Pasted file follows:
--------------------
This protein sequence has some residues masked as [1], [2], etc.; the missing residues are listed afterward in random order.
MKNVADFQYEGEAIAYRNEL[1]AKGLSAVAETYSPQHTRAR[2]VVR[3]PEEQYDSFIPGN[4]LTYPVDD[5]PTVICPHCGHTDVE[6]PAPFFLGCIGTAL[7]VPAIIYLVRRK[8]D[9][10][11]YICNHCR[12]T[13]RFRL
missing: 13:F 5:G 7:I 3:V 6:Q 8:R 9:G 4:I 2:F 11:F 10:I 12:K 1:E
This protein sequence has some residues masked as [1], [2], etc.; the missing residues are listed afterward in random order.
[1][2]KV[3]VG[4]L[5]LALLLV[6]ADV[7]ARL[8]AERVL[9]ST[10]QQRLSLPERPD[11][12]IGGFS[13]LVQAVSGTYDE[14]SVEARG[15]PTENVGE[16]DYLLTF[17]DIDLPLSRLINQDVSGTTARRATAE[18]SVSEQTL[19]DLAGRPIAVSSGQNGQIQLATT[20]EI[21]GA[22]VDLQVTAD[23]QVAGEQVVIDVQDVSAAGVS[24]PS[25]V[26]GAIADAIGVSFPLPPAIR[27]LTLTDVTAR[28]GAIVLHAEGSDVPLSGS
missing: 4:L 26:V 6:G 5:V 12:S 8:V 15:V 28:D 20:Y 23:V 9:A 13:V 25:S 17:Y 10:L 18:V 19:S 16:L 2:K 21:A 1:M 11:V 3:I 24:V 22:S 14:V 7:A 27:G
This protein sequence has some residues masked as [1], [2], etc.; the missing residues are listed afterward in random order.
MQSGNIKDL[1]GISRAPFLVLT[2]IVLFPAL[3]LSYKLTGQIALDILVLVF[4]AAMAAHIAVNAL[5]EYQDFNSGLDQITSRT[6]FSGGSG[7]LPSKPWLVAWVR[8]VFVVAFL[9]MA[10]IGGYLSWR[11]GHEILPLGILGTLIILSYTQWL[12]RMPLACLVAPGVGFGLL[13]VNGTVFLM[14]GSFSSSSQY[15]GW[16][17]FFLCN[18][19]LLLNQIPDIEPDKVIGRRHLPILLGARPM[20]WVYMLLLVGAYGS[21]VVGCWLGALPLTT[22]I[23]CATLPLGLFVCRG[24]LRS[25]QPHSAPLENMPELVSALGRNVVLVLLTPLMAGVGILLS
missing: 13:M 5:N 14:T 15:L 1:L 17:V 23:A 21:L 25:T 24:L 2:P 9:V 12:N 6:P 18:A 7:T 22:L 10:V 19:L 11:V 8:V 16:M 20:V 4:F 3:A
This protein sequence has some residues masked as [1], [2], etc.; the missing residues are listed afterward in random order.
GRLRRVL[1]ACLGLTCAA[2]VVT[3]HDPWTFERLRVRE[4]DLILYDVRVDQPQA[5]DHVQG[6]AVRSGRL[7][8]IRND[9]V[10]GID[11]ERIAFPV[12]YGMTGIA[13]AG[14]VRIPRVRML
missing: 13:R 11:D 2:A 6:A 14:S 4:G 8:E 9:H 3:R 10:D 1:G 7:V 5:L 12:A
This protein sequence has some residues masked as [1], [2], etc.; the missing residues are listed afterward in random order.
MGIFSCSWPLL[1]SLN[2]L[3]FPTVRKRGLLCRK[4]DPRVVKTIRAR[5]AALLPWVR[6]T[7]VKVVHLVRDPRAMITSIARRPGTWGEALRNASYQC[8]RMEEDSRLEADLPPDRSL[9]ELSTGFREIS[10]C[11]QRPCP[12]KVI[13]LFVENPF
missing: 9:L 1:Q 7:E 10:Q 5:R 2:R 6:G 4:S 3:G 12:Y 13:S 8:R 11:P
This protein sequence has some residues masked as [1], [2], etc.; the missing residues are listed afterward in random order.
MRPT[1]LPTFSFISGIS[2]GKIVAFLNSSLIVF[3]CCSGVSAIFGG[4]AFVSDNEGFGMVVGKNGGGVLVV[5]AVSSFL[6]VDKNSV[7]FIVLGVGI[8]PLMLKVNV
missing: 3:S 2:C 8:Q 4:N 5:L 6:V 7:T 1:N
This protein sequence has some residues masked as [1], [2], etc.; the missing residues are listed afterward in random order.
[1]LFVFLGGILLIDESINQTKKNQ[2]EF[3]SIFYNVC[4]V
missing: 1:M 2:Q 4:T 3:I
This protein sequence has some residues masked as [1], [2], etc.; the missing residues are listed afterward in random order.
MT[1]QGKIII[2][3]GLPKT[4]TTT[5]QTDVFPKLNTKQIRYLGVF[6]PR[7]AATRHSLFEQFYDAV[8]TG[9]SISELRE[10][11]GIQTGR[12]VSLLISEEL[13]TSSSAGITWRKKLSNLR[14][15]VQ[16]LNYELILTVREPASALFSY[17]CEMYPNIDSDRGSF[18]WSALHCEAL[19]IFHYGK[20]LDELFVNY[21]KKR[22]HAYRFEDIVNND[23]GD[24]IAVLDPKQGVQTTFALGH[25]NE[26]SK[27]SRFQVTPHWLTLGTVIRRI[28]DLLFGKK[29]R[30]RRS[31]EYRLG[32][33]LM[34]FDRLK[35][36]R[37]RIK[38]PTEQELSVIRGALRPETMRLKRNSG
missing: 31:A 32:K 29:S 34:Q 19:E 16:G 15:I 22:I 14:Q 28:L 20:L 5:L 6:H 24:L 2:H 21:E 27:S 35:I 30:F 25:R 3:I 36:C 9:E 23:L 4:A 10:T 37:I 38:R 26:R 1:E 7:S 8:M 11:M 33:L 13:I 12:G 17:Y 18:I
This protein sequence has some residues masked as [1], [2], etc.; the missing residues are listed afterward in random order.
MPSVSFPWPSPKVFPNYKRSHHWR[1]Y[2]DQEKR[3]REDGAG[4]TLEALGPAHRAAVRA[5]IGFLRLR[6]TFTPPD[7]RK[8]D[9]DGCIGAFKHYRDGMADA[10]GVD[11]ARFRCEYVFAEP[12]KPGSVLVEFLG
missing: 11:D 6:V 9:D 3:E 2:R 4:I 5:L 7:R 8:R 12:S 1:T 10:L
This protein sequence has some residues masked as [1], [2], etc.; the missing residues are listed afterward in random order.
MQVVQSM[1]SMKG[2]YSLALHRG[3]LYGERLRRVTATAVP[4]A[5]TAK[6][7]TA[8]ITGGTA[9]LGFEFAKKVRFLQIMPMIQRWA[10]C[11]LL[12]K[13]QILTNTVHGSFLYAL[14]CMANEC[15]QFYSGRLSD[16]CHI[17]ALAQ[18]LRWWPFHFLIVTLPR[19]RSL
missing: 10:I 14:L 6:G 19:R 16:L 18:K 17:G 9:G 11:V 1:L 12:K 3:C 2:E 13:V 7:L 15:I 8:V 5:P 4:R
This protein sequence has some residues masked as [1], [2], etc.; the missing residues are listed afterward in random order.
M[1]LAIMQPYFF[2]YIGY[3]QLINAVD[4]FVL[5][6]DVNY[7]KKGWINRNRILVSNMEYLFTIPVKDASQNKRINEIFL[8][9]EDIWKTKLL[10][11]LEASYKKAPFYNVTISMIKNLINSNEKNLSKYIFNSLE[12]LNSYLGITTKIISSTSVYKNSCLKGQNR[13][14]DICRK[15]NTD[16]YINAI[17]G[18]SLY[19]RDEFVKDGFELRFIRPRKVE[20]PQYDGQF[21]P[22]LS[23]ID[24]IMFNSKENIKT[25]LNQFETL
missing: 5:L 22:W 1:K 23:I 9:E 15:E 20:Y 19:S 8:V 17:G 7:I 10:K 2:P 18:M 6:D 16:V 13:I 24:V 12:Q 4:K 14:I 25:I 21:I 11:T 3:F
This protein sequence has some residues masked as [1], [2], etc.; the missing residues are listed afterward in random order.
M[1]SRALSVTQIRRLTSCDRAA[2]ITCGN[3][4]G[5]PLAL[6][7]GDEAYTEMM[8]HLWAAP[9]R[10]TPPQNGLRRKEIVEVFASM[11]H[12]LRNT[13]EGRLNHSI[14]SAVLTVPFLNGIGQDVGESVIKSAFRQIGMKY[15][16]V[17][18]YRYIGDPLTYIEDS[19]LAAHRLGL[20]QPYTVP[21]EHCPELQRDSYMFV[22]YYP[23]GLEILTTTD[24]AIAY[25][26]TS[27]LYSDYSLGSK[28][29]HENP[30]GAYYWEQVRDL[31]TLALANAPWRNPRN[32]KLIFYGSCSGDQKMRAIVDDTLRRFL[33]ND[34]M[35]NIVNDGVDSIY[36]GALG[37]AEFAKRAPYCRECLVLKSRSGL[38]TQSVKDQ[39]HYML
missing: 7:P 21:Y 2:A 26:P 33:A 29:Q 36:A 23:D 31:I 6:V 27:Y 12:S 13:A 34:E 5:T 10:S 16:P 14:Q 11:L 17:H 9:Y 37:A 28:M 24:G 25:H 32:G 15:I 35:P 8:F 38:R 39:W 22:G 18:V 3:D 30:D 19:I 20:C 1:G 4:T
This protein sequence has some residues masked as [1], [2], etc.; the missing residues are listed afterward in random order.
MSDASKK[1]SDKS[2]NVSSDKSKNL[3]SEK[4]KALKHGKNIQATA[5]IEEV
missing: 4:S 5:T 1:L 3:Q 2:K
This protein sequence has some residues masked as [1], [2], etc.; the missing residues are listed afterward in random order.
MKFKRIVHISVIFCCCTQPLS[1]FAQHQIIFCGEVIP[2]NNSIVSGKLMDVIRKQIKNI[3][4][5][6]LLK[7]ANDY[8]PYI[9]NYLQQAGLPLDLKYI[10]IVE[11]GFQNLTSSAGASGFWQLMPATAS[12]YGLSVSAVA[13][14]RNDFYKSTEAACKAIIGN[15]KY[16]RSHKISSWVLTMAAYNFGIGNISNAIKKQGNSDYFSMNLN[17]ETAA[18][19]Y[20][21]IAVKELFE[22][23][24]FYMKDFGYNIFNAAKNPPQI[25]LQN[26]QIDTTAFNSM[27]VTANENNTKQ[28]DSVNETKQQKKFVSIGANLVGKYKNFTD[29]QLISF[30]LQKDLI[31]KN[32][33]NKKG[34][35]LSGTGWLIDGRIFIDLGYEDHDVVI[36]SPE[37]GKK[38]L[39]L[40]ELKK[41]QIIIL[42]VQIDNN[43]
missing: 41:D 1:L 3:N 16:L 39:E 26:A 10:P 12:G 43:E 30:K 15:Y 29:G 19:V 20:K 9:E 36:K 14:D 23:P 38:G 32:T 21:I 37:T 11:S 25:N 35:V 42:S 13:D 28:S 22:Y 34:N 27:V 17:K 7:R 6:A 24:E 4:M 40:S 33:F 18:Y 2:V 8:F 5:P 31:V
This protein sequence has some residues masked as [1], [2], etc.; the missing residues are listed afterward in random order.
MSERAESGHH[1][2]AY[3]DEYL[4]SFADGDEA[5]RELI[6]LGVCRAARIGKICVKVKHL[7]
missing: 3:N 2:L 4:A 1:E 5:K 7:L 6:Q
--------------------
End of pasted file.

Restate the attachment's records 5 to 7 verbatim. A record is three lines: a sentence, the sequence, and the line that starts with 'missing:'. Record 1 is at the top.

This protein sequence has some residues masked as [1], [2], etc.; the missing residues are listed afterward in random order.
MGIFSCSWPLL[1]SLN[2]L[3]FPTVRKRGLLCRK[4]DPRVVKTIRAR[5]AALLPWVR[6]T[7]VKVVHLVRDPRAMITSIARRPGTWGEALRNASYQC[8]RMEEDSRLEADLPPDRSL[9]ELSTGFREIS[10]C[11]QRPCP[12]KVI[13]LFVENPF
missing: 9:L 1:Q 7:E 10:Q 5:R 2:R 6:G 4:S 3:G 12:Y 13:S 8:R 11:P
This protein sequence has some residues masked as [1], [2], etc.; the missing residues are listed afterward in random order.
MRPT[1]LPTFSFISGIS[2]GKIVAFLNSSLIVF[3]CCSGVSAIFGG[4]AFVSDNEGFGMVVGKNGGGVLVV[5]AVSSFL[6]VDKNSV[7]FIVLGVGI[8]PLMLKVNV
missing: 3:S 2:C 8:Q 4:N 5:L 6:V 7:T 1:N
This protein sequence has some residues masked as [1], [2], etc.; the missing residues are listed afterward in random order.
[1]LFVFLGGILLIDESINQTKKNQ[2]EF[3]SIFYNVC[4]V
missing: 1:M 2:Q 4:T 3:I